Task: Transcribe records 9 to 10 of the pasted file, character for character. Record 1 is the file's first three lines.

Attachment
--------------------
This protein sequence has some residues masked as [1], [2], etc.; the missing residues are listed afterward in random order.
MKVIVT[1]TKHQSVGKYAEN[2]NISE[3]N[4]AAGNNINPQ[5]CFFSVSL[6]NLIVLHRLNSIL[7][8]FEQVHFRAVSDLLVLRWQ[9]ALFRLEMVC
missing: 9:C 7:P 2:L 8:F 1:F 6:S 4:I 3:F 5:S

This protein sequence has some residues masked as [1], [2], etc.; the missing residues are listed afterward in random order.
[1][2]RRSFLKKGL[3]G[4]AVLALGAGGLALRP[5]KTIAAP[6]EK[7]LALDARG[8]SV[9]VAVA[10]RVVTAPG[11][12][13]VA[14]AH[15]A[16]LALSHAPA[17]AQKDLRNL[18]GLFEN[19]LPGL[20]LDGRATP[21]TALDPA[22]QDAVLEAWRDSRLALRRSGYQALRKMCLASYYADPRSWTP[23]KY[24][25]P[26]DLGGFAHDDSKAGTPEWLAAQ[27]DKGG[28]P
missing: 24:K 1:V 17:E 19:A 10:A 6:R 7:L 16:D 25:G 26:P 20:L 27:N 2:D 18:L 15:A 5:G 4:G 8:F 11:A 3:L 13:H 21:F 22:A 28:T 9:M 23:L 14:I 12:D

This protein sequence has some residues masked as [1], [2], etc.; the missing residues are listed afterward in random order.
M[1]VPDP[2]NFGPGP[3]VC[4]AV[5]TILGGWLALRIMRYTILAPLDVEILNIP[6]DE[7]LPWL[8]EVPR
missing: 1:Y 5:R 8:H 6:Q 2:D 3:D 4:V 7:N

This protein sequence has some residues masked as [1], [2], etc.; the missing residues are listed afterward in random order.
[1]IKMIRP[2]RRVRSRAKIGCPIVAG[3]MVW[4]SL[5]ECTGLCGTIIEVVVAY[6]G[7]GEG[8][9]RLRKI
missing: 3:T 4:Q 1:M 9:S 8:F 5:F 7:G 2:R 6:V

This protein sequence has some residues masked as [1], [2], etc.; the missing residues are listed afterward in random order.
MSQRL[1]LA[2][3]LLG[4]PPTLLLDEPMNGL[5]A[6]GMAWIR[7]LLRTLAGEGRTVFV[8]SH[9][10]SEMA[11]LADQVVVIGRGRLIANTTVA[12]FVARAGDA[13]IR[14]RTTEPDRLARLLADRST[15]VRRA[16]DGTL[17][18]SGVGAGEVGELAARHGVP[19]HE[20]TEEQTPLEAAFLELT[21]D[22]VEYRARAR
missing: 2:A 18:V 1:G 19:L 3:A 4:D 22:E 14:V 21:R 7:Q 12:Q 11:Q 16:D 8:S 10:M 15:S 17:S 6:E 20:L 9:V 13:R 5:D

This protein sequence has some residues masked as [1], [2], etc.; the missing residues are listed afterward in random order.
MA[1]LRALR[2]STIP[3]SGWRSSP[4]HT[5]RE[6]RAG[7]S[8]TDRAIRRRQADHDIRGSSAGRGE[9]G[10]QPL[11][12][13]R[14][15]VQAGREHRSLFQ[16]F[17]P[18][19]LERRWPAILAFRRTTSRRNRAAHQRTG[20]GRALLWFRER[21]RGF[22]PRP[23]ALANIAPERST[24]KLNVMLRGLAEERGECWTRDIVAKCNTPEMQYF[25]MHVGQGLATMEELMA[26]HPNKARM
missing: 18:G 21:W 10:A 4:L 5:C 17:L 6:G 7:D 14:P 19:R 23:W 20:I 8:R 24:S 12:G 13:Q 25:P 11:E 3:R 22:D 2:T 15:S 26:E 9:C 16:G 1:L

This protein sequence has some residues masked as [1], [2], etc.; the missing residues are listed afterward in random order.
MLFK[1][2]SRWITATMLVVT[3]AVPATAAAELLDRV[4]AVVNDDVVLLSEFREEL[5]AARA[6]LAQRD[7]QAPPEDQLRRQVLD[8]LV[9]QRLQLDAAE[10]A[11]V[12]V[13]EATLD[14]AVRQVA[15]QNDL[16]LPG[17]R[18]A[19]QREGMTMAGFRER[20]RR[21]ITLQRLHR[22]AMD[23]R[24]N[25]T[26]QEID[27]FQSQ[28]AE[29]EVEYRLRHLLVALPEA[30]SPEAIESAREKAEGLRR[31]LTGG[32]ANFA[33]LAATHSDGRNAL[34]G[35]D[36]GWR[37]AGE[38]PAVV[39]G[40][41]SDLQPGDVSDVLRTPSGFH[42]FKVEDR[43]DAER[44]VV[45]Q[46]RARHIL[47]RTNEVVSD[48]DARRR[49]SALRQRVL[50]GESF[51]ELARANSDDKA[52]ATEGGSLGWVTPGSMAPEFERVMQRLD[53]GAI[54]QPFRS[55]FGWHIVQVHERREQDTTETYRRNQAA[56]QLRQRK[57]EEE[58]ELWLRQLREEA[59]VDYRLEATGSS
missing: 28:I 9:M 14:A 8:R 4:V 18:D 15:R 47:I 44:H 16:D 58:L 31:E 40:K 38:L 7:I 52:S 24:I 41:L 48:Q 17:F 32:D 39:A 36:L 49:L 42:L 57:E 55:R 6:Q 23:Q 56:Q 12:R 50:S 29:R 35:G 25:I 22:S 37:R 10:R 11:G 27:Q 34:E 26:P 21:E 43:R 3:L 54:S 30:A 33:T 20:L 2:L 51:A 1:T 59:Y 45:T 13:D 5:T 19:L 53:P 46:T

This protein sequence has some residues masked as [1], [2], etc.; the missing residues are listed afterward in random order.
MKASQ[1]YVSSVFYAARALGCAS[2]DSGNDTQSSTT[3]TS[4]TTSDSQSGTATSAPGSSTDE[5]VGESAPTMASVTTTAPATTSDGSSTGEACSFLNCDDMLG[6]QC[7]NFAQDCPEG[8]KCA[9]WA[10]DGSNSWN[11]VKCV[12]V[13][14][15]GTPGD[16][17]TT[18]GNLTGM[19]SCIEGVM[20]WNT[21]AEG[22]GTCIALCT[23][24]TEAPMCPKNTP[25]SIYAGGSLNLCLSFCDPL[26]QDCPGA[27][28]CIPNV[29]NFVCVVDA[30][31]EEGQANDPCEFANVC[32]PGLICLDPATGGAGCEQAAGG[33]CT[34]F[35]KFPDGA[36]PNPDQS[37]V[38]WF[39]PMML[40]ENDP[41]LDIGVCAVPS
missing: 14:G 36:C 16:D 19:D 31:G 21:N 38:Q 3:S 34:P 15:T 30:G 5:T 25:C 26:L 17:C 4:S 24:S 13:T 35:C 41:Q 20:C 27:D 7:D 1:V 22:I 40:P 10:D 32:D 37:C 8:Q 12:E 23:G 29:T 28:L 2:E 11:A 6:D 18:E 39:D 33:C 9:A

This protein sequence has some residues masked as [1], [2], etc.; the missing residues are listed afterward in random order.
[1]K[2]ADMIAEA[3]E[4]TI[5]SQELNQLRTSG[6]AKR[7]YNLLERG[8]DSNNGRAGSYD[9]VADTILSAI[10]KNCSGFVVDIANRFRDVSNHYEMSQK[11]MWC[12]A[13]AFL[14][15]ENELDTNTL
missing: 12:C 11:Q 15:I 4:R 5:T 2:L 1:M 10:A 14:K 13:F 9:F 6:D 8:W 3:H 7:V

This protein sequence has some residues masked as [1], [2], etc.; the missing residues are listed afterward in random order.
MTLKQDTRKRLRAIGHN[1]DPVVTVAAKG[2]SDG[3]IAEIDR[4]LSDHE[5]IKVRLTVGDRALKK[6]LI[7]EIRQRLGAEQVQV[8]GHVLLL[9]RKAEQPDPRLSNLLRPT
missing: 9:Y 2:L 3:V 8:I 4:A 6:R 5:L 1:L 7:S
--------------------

This protein sequence has some residues masked as [1], [2], etc.; the missing residues are listed afterward in random order.
[1]K[2]ADMIAEA[3]E[4]TI[5]SQELNQLRTSG[6]AKR[7]YNLLERG[8]DSNNGRAGSYD[9]VADTILSAI[10]KNCSGFVVDIANRFRDVSNHYEMSQK[11]MWC[12]A[13]AFL[14][15]ENELDTNTL
missing: 12:C 11:Q 15:I 4:R 5:T 2:L 1:M 10:A 14:K 13:F 9:F 6:D 8:W 3:H 7:V

This protein sequence has some residues masked as [1], [2], etc.; the missing residues are listed afterward in random order.
MTLKQDTRKRLRAIGHN[1]DPVVTVAAKG[2]SDG[3]IAEIDR[4]LSDHE[5]IKVRLTVGDRALKK[6]LI[7]EIRQRLGAEQVQV[8]GHVLLL[9]RKAEQPDPRLSNLLRPT
missing: 9:Y 2:L 3:V 8:I 4:A 6:R 5:L 1:L 7:S